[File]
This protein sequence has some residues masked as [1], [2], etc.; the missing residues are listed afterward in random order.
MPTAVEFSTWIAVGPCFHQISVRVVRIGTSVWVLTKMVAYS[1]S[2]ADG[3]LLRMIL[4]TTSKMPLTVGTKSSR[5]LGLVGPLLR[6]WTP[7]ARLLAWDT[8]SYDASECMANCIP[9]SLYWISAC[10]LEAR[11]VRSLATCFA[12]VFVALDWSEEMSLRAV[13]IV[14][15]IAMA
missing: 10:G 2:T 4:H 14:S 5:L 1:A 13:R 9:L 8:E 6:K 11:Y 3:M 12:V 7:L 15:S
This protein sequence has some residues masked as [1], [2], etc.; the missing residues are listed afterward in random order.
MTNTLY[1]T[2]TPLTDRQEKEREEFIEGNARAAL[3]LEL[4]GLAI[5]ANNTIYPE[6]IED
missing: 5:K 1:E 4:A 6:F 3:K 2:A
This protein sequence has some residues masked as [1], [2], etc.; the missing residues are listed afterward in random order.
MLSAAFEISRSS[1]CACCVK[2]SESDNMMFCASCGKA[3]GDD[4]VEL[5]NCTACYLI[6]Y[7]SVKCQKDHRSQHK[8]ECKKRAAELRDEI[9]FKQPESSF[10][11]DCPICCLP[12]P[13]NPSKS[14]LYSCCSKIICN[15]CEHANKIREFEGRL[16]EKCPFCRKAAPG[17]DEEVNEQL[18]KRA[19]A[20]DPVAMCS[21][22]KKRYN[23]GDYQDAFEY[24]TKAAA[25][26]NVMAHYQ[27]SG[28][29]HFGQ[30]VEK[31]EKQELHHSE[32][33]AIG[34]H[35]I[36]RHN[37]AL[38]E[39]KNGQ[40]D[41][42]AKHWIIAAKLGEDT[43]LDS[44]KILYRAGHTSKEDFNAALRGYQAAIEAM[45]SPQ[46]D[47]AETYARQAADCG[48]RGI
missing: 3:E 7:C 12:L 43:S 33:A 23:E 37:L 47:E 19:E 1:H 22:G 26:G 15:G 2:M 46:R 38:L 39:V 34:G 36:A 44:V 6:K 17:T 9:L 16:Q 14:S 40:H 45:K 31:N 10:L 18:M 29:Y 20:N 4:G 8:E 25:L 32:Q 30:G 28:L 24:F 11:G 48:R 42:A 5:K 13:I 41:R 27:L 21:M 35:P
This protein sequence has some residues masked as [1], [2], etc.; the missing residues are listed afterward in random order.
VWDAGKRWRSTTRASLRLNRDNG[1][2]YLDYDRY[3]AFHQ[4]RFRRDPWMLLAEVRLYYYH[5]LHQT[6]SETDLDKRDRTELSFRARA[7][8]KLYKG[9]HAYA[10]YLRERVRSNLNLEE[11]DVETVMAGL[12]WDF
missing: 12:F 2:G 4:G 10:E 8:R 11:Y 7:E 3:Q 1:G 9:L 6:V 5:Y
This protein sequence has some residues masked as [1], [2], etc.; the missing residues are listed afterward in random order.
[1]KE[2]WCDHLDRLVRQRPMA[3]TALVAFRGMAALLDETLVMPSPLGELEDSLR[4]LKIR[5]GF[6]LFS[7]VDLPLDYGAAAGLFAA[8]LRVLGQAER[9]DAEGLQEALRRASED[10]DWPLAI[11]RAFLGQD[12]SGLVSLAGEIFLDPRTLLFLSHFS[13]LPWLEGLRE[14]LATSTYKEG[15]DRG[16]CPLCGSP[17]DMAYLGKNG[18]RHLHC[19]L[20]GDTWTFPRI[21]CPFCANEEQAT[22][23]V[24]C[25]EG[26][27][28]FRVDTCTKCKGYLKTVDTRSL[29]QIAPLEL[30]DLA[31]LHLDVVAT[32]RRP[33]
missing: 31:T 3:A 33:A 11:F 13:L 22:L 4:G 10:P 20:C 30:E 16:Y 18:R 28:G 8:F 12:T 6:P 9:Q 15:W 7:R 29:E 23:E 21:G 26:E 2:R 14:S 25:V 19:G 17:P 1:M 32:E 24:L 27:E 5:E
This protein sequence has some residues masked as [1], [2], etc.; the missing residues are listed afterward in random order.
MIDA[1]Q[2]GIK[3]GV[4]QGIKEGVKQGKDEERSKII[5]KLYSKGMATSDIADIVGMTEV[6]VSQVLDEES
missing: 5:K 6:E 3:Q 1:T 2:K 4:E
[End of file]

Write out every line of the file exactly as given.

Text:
This protein sequence has some residues masked as [1], [2], etc.; the missing residues are listed afterward in random order.
MPTAVEFSTWIAVGPCFHQISVRVVRIGTSVWVLTKMVAYS[1]S[2]ADG[3]LLRMIL[4]TTSKMPLTVGTKSSR[5]LGLVGPLLR[6]WTP[7]ARLLAWDT[8]SYDASECMANCIP[9]SLYWISAC[10]LEAR[11]VRSLATCFA[12]VFVALDWSEEMSLRAV[13]IV[14][15]IAMA
missing: 10:G 2:T 4:H 14:S 5:L 1:A 13:R 9:L 8:E 6:K 11:Y 3:M 12:V 7:L 15:S
This protein sequence has some residues masked as [1], [2], etc.; the missing residues are listed afterward in random order.
MTNTLY[1]T[2]TPLTDRQEKEREEFIEGNARAAL[3]LEL[4]GLAI[5]ANNTIYPE[6]IED
missing: 5:K 1:E 4:A 6:F 3:K 2:A
This protein sequence has some residues masked as [1], [2], etc.; the missing residues are listed afterward in random order.
MLSAAFEISRSS[1]CACCVK[2]SESDNMMFCASCGKA[3]GDD[4]VEL[5]NCTACYLI[6]Y[7]SVKCQKDHRSQHK[8]ECKKRAAELRDEI[9]FKQPESSF[10][11]DCPICCLP[12]P[13]NPSKS[14]LYSCCSKIICN[15]CEHANKIREFEGRL[16]EKCPFCRKAAPG[17]DEEVNEQL[18]KRA[19]A[20]DPVAMCS[21][22]KKRYN[23]GDYQDAFEY[24]TKAAA[25][26]NVMAHYQ[27]SG[28][29]HFGQ[30]VEK[31]EKQELHHSE[32][33]AIG[34]H[35]I[36]RHN[37]AL[38]E[39]KNGQ[40]D[41][42]AKHWIIAAKLGEDT[43]LDS[44]KILYRAGHTSKEDFNAALRGYQAAIEAM[45]SPQ[46]D[47]AETYARQAADCG[48]RGI
missing: 3:E 7:C 12:L 43:S 33:A 23:E 37:L 47:E 19:E 1:H 22:G 26:G 15:G 2:M 46:R 38:L 39:V 34:G 36:A 44:V 6:K 17:T 9:L 16:Q 14:S 40:H 45:K 31:N 10:L 18:M 29:Y 20:N 4:G 8:E 25:L 32:Q 30:G 28:L 24:F 11:G 48:R 42:A 5:K 13:I 41:R 27:L 21:M 35:P
This protein sequence has some residues masked as [1], [2], etc.; the missing residues are listed afterward in random order.
VWDAGKRWRSTTRASLRLNRDNG[1][2]YLDYDRY[3]AFHQ[4]RFRRDPWMLLAEVRLYYYH[5]LHQT[6]SETDLDKRDRTELSFRARA[7][8]KLYKG[9]HAYA[10]YLRERVRSNLNLEE[11]DVETVMAGL[12]WDF
missing: 12:F 2:G 4:G 10:E 8:R 11:Y 7:E 3:Q 1:G 9:L 6:V 5:Y
This protein sequence has some residues masked as [1], [2], etc.; the missing residues are listed afterward in random order.
[1]KE[2]WCDHLDRLVRQRPMA[3]TALVAFRGMAALLDETLVMPSPLGELEDSLR[4]LKIR[5]GF[6]LFS[7]VDLPLDYGAAAGLFAA[8]LRVLGQAER[9]DAEGLQEALRRASED[10]DWPLAI[11]RAFLGQD[12]SGLVSLAGEIFLDPRTLLFLSHFS[13]LPWLEGLRE[14]LATSTYKEG[15]DRG[16]CPLCGSP[17]DMAYLGKNG[18]RHLHC[19]L[20]GDTWTFPRI[21]CPFCANEEQAT[22][23]V[24]C[25]EG[26][27][28]FRVDTCTKCKGYLKTVDTRSL[29]QIAPLEL[30]DLA[31]LHLDVVAT[32]RRP[33]
missing: 31:T 3:A 33:A 11:F 13:L 22:L 4:G 10:P 20:C 30:E 16:Y 18:R 28:G 8:F 12:T 6:P 9:Q 15:W 7:R 29:E 23:E 21:G 26:E 2:R 14:S 25:V 19:G 17:P 1:M 32:E 24:L 27:E 5:E
This protein sequence has some residues masked as [1], [2], etc.; the missing residues are listed afterward in random order.
MIDA[1]Q[2]GIK[3]GV[4]QGIKEGVKQGKDEERSKII[5]KLYSKGMATSDIADIVGMTEV[6]VSQVLDEES
missing: 5:K 6:E 3:Q 1:T 2:K 4:E